Two powerful panels of MPs are piling pressure on the world’s biggest audit firms to disclose their links to Carillion as they prepare to quiz the collapsed construction group’s former bosses.
Sky News has learnt that the big four auditors – Deloitte, EY, KPMG and PricewaterhouseCoopers (PwC) – have received letters from the Business and Work and Pensions select committees demanding that they reveal within a week work they had undertaken for Carillion since 2008.
The move comes amid growing concern about the potential conflicts of interest which can arise within accountancy firms during major company restructuring and insolvency processes.
PwC, which is acting as ‘special manager’ in the liquidation, had also been advising the Government and on aspects of Carillion’s pension liabilities while it was still a solvent company.
A City source said that Rachel Reeves and Frank Field – who chair the two parliamentary committees – were engaging in a “fact-finding mission” with the big four auditors.
Image: Labour MP Frank Field
The insider said the MPs had sent a detailed letter to Bill Michael, the UK chairman of KPMG, which had audited Carillion since the company was created in 1999.
KPMG signed off the company’s accounts last March, four months before it announced a massive profit warning triggered by an £845m writedown of the value of its contracts.
The letter to Mr Michael asked him to explain why the audit opinion on those contracts had changed and to clarify whether KPMG should have been more proactive in highlighting the risks arising from changes to accounting standards in Carillion’s 2016 annual report, according to one source.
The MPs also challenged Mr Michael to explain why KPMG had allowed the construction group to rely on more than £1.57bn of goodwill to strengthen its balance sheet, the source added.
Carillion’s former finance director, Zafar Khan, is expected to give evidence to the select committees’ inquiry next week.
Mr Khan, who was ousted in September, will be followed in the coming weeks by Richard Howson, the former chief executive, and Philip Green, the company’s chairman.
Carillion’s collapse has threatened thousands of British jobs and cast a huge shadow over the entire outsourcing sector.
The company held over 450 Government contracts when it plunged into compulsory liquidation last week, and has raised profound questions for ministers, lenders, shareholders and pension regulators.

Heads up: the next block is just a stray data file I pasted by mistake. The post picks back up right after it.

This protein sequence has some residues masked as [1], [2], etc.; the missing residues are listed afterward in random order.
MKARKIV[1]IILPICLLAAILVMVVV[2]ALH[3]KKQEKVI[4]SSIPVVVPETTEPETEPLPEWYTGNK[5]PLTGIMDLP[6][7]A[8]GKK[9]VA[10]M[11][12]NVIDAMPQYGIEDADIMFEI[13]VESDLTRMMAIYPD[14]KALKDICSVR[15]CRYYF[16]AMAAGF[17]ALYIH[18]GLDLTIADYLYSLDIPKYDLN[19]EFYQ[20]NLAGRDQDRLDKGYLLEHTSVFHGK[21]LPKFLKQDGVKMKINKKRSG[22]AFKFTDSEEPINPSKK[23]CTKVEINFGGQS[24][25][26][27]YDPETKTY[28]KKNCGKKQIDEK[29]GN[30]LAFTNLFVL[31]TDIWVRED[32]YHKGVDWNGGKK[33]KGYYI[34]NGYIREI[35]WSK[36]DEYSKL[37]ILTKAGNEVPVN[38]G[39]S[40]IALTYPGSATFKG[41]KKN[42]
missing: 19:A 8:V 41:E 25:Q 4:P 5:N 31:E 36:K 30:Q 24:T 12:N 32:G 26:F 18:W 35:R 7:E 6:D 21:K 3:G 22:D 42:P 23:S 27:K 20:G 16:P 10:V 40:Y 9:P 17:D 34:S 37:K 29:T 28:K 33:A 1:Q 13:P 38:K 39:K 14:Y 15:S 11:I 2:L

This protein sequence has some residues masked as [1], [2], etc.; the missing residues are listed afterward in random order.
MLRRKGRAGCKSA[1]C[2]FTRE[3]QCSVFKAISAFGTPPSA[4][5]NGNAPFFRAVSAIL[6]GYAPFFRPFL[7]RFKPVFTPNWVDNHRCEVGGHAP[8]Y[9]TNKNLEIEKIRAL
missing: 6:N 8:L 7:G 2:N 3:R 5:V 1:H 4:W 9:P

Sky News revealed last week that Carillion’s pension deficit at the time of its collapse stood at £2.6bn, according to a calculation used to assess the cost of insuring its liabilities.
That was a far higher sum than the £587m accounting deficit referred to by its former chief executive in a High Court witness statement.
The £2.6bn figure is relevant because added to Carillion’s other debts, including those owed to its banks, it takes Carillion’s total financial obligations when it collapsed to roughly £5bn.
The vast scale of the company’s total indebtedness further dwarfs its comparatively minuscule market capitalisation of just £61m when the Official Receiver was called in.
Although the pension schemes will lodge a claim for £2.6bn with the liquidator, there is no prospect of that money being paid, since Carillion failed with just £29m on its balance sheet.
The Pension Protection Fund will now step in to provide compensation to 28,500 pension scheme members, with the total bill facing it likely to be up to £920m.
A source said on Thursday that the two select committees had asked KPMG to explain whether it had verified the validity of actuarial assumptions relating to Carillion’s pension schemes.
More from Carillion
The MPs’ inquiry is just one of several launched in the wake of the company’s collapse, with the Insolvency Service, Financial Reporting Council and Financial Conduct Authority all examining various aspects of one of the UK’s most significant corporate insolvencies for decades.
Carillion’s liquidation has sparked fears for thousands of smaller subcontractors which undertook work for the company, which was a major partner of Network Rail and had wide-ranging involvement in Britain’s schools, hospitals and prisons infrastructure.